Once again, I waded my way through the crowd to get close to batting practice. This time I changed my strategy and went to left field. I was really hoping to get Kerry Wood to sign a ball, but he never came close. I did, however, get to meet 1984 Gold-Glove winning Bob Dernier. He was super friendly, and he signed stuff for a lot of people (would you really expect any less of a teammate of Ryne Sandberg?).
Now onto the game. The game was great. They decided to celebrate that this was the first series these two teams played at Fenway since 1918 by wearing throwback jerseys.
Carlos Zambrano started for the Cubs and Alfredo Aceves started for the Red Sox. We were seated in center field for this game, and it was great. Whereas Boston had jumped out to an early lead the night before, this game started off pretty even. The first play worth noting was an awful HBP. In the second inning, a fastball got away from Aceves and hit Marlon Byrd right below the eye. It hurt from where I was sitting. It was a really scary moment, and Byrd got taken to the hospital immediately (he is ok now, and hopes to return to play in a couple of weeks).
The Cubs took a 1-0 lead in the third, but then the Sox went up 2-1 in the fourth and 3-1 in the sixth. I thought for sure the Cubs were going to hand this one in too, but then the 8th inning came. The Cubs scored 8 runs in the eighth inning to make it a 9-3 game. It was beautiful. The Cubs held on to win, and I was very pleased.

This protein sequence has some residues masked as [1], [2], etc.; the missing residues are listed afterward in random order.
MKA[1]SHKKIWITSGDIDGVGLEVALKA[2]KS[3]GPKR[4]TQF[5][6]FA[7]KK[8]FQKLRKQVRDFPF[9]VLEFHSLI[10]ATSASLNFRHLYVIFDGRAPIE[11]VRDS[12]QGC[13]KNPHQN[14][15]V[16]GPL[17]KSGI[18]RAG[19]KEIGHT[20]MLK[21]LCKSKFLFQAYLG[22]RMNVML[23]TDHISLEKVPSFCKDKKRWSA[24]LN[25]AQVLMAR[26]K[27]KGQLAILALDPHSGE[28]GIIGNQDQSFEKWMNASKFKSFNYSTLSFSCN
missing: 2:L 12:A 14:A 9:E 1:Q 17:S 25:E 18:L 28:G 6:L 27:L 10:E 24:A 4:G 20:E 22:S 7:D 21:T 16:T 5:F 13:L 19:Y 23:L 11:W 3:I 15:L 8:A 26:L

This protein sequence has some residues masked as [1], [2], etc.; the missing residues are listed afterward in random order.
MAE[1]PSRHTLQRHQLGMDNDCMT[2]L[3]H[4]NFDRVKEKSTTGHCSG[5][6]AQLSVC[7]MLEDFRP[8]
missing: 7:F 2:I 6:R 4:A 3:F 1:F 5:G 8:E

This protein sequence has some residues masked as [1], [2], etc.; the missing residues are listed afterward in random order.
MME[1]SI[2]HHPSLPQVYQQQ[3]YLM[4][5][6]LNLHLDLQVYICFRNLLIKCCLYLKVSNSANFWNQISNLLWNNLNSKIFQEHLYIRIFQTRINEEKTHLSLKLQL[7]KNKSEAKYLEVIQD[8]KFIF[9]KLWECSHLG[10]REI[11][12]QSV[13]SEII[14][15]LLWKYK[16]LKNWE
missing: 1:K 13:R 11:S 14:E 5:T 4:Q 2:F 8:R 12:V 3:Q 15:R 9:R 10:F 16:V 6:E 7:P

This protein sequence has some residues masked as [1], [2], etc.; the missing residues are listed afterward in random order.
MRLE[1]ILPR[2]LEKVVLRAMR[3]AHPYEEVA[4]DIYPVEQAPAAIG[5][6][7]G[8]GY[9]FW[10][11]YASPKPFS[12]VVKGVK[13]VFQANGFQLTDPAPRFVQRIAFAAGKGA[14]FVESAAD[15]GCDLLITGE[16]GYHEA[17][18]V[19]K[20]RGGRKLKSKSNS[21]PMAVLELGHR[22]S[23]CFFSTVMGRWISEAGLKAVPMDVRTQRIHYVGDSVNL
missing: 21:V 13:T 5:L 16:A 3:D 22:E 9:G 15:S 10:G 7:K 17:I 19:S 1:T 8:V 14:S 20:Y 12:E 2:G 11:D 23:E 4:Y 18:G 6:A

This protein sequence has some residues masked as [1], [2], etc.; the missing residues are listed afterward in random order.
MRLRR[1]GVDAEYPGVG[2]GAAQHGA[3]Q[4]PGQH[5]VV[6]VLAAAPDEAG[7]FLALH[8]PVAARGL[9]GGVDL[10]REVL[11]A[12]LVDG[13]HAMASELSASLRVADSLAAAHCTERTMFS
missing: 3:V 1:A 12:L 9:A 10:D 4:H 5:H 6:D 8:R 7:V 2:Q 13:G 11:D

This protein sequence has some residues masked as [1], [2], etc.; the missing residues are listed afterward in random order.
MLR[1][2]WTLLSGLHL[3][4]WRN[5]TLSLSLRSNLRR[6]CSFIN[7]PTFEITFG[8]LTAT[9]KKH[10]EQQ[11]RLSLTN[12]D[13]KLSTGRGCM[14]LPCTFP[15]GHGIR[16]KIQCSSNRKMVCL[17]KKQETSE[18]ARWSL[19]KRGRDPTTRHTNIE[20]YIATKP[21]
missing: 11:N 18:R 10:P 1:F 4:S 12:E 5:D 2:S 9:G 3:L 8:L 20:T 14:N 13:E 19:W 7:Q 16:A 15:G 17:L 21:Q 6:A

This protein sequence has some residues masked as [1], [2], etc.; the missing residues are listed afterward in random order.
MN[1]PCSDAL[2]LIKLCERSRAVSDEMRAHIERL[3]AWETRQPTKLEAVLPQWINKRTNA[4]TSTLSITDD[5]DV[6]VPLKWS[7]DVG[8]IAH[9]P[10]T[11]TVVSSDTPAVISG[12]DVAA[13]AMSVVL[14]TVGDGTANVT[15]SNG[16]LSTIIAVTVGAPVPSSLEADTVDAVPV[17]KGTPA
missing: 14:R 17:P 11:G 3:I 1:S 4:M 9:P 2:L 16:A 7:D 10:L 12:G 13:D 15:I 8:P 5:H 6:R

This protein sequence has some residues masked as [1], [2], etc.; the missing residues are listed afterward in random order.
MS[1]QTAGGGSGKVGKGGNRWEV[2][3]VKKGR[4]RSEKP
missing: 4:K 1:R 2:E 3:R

One interesting feature of the night was all the references to the 1918 World Series. In honor of that series, Fenway Park regressed to 1918 technology for two innings. That meant: no broadcaster announcing names of batters, no digital pitch count or mph for all to see, and the only ball/strike counter was on the Green Monster. I was keeping score throughout the game, and I became really popular at this point in the game. It was amazing how quiet the whole park got. Everyone was intent on watching the game, because they had to in order to know what was going on. I really liked it.
Overall, it was a great experience. I loved Boston. The Boston fans were still friendly, even after the Cubs laid it on the Red Sox that night. I like Boston as a city, and I recommend that you visit if you haven’t already. Stay tuned for a post on my first trip to the Bronx.
Until later friends…